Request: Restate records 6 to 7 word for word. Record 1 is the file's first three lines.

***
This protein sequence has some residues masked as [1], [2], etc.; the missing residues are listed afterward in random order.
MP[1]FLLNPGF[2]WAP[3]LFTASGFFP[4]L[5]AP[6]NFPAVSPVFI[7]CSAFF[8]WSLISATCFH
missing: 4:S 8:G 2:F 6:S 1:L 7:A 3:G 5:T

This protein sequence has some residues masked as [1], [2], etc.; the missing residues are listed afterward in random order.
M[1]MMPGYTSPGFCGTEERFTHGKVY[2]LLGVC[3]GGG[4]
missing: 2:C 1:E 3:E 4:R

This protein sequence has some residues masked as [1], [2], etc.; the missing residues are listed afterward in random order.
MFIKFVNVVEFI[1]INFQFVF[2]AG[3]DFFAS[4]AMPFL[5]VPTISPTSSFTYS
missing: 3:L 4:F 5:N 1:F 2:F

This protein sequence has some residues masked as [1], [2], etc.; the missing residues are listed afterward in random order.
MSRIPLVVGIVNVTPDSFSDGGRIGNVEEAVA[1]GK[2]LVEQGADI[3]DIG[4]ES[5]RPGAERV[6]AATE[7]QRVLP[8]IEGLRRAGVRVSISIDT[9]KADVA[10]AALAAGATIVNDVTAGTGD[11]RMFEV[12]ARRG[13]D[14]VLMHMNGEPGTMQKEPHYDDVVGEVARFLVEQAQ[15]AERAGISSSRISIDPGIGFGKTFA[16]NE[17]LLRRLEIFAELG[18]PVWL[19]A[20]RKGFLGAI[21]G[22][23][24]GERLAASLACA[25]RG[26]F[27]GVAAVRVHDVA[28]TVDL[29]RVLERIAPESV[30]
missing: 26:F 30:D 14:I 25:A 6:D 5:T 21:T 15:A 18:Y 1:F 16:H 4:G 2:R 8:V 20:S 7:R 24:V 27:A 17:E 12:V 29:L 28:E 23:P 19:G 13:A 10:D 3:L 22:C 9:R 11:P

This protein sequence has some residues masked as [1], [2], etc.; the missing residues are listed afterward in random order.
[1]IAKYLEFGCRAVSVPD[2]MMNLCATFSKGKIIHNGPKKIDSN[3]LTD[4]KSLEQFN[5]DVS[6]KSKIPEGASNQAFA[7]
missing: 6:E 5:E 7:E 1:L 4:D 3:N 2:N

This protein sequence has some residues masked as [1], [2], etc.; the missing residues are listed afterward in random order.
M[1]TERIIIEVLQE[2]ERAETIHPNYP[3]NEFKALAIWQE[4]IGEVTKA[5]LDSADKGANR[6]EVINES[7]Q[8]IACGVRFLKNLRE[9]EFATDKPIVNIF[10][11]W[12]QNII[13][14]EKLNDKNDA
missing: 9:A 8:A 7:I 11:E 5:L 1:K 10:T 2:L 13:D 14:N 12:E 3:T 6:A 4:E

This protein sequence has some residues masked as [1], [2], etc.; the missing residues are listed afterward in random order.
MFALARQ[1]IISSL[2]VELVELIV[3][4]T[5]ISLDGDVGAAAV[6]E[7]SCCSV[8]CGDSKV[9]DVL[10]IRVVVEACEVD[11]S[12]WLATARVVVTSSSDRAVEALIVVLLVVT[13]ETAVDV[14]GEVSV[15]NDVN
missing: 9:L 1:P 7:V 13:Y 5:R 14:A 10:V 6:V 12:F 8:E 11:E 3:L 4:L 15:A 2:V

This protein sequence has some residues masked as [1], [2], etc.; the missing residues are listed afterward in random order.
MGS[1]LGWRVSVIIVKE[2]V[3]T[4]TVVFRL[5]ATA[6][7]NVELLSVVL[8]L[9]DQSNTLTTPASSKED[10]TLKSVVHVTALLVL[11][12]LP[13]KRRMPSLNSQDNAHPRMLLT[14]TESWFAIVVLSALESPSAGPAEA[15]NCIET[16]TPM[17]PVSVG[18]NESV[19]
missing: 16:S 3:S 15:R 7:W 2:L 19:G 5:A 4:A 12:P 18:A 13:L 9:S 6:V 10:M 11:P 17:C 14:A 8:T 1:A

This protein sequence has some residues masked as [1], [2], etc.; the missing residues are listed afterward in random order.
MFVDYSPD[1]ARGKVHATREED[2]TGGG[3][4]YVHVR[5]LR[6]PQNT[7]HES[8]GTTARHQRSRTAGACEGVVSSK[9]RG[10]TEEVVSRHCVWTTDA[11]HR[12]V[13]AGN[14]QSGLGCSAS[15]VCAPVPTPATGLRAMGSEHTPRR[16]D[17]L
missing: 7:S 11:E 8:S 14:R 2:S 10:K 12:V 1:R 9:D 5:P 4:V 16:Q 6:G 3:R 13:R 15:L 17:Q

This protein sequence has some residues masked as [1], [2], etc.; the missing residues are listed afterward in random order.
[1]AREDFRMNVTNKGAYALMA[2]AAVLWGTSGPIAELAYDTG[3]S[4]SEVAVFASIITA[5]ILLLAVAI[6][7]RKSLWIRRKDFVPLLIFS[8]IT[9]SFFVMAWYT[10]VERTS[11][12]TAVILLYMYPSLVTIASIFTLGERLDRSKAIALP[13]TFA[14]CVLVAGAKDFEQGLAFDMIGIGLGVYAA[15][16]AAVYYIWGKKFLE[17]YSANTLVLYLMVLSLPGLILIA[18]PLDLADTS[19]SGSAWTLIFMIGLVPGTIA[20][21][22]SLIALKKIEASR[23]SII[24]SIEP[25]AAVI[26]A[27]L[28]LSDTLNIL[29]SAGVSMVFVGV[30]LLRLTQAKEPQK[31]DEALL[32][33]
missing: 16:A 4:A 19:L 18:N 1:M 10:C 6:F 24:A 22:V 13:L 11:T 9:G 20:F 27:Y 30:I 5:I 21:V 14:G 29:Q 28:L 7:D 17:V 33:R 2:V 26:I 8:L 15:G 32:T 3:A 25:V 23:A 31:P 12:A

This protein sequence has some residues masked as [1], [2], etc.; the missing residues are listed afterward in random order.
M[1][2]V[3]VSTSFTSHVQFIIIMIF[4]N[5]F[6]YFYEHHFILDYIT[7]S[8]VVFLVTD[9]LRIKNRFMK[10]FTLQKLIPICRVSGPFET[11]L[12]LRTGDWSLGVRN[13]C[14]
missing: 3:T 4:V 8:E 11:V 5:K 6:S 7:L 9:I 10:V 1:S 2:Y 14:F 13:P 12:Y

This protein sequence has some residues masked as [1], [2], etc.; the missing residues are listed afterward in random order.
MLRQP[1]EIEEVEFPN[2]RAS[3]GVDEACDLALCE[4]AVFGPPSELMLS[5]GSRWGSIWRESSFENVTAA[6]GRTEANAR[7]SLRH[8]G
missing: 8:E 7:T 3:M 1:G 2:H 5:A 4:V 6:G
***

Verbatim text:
This protein sequence has some residues masked as [1], [2], etc.; the missing residues are listed afterward in random order.
M[1]TERIIIEVLQE[2]ERAETIHPNYP[3]NEFKALAIWQE[4]IGEVTKA[5]LDSADKGANR[6]EVINES[7]Q[8]IACGVRFLKNLRE[9]EFATDKPIVNIF[10][11]W[12]QNII[13][14]EKLNDKNDA
missing: 9:A 8:A 7:I 11:E 5:L 1:K 10:T 2:L 13:D 14:N 12:E 3:T 6:A 4:E

This protein sequence has some residues masked as [1], [2], etc.; the missing residues are listed afterward in random order.
MFALARQ[1]IISSL[2]VELVELIV[3][4]T[5]ISLDGDVGAAAV[6]E[7]SCCSV[8]CGDSKV[9]DVL[10]IRVVVEACEVD[11]S[12]WLATARVVVTSSSDRAVEALIVVLLVVT[13]ETAVDV[14]GEVSV[15]NDVN
missing: 9:L 1:P 7:V 13:Y 5:R 14:A 10:V 6:V 12:F 8:E 11:E 3:L 4:L 15:A 2:V